In this context, it is worth recalling the book on Khilafat by N.S Rajaram, who wrote about the Khilafat advocacy undertaken by Mahatma Gandhi in the 1920s and its corollary, the Mopla Rebellion. It is a sad tale of how the chimerical and short-sighted actions of a handful of leaders resulted in human misery on a horrendous scale. Navratna Srinivasa Rajaram (Dr N S Rajaram) was a renowned researcher, prolific writer and mathematician turned Hindutva-scholar. Refer Swarajya to know more about him and his works.

Here is an extract from his book “Gandhi, Khilafat & The National Movement ” (First published in 1999 and then in 2009) : “When we compare the situation in India today with what it was in 1920, we find both similarities and differences. The Muslim masses today are no more enlightened and no less under the grip of reactionary forces than they were at the time of the Khilafat eighty years ago. But they are much weaker relative to the Hindu majority. Also, there are no Muslims leaders on the horizon that command the kind of influence and authority that the Ali brothers did. Neither is there a Hindu leader of the stature of Mahatma Gandhi willing to stake all for the sake of ‘unity’ and carry the people with him. At the same time, there is no shortage of secondary leaders willing to take the side of any Muslim demand regardless of its merit. The Congress Party – as well as the Communist – is practically in their hands. Only future will tell if Indians have learnt any lessons from their history – from the Khilafat to the Partition to Kashmir to the Bangladesh War. Of one thing one can be certain: if there is any upheaval in the name of Islam in the neighboring Pakistan, Indian Muslims will not remain unaffected by it. The real question is whether Indian leaders will act with the national interest foremost, or display the same kind of sophistry and equivocation as in the past. The postures of the Congress Party – and the machinations of the Communists inspire little confidence in this regard.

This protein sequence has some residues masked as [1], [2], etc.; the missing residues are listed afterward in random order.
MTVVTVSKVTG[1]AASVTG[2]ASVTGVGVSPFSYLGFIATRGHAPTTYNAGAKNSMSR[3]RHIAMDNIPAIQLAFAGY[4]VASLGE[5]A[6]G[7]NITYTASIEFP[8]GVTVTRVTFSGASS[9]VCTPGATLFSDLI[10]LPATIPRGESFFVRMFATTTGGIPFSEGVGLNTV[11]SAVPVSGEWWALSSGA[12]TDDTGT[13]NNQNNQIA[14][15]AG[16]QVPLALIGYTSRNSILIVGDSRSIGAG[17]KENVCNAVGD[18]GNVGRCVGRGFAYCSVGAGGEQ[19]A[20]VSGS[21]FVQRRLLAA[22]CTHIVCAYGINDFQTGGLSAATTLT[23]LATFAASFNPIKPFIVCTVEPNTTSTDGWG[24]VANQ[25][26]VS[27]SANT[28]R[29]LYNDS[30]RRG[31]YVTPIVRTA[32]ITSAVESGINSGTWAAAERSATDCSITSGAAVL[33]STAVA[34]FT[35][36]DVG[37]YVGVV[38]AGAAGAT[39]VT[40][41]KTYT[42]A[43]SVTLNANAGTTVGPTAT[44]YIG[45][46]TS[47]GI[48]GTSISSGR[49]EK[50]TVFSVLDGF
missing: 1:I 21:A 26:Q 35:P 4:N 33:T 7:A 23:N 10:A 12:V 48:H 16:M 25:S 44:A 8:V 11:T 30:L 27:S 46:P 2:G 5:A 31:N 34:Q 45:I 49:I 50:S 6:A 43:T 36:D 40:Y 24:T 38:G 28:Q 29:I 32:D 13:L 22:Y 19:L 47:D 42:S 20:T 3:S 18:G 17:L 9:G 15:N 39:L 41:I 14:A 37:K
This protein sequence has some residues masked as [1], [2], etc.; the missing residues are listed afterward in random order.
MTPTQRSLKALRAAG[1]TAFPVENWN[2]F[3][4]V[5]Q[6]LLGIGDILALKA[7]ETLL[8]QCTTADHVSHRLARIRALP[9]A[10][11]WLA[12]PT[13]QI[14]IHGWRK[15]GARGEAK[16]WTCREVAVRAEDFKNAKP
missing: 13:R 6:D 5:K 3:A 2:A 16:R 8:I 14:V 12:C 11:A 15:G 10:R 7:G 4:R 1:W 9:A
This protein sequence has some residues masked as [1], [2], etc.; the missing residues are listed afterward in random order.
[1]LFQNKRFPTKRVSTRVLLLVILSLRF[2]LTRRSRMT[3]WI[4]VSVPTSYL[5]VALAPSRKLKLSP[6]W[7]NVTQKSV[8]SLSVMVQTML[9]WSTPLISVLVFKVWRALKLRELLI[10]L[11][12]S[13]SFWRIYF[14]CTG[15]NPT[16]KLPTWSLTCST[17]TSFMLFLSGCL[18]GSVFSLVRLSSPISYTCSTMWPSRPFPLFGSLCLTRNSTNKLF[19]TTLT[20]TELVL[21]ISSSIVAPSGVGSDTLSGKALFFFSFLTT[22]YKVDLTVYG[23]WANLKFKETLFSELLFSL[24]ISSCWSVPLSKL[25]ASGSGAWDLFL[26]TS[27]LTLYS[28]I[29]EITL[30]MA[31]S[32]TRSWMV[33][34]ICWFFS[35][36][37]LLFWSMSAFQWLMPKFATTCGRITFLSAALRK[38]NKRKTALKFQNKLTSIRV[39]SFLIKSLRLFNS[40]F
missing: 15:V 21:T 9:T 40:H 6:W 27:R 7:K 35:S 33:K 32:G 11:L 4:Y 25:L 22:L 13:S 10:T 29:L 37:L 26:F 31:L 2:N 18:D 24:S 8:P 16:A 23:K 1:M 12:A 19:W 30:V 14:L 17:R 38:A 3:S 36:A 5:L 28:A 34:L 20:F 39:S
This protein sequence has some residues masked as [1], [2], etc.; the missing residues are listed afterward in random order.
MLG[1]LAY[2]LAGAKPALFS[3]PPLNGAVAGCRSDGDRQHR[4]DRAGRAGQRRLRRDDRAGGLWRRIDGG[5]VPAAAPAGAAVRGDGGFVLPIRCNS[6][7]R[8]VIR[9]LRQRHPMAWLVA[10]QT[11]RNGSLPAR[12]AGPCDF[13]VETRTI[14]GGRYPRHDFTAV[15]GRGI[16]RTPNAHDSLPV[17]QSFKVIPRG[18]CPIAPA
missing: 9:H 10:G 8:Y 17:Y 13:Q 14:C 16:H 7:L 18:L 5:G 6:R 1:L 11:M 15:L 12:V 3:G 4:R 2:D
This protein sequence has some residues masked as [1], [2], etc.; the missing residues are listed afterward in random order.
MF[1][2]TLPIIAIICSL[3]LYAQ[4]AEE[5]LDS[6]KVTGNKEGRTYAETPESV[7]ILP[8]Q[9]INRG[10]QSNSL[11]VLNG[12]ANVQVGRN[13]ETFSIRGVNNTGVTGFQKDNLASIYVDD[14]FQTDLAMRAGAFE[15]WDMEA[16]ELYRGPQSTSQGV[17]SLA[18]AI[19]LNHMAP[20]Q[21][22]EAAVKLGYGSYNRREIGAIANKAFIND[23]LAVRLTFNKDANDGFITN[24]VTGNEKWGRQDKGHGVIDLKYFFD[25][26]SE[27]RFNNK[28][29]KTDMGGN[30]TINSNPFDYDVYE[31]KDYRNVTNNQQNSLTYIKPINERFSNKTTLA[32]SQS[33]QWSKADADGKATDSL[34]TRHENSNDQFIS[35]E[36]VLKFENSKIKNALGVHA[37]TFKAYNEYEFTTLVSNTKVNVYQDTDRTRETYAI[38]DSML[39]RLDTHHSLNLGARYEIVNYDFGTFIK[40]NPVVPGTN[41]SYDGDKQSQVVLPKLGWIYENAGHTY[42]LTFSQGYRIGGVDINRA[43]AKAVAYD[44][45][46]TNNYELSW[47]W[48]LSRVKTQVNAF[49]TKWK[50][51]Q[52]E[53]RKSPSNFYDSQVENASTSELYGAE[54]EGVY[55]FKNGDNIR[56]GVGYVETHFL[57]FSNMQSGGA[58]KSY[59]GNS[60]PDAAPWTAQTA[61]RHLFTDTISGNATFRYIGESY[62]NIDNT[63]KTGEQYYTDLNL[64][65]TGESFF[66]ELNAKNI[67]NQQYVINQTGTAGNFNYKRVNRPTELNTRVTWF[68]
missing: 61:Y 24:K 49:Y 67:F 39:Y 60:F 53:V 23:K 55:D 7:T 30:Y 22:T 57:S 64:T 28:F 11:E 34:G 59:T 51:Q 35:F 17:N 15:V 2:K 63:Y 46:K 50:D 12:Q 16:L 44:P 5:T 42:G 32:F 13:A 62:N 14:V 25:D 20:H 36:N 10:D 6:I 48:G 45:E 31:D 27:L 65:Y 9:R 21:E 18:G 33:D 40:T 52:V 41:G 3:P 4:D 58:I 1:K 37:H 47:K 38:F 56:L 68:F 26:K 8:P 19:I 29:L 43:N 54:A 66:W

The world also has an important lesson to learn: religion can act as a cover for committing the most unspeakable atrocities, as the Appendixes to this document record. But for reasons that this writer finds incomprehensible, the world does not want to learn this basic truth. To those familiar with the history reported here, the atrocities in the name of religion by the Taliban in Afghanistan come as no surprise. But if we fail to learn from this history, the pattern will only repeat itself somewhere else. The more things change, the more they remain same”. – N.S. RAJARAM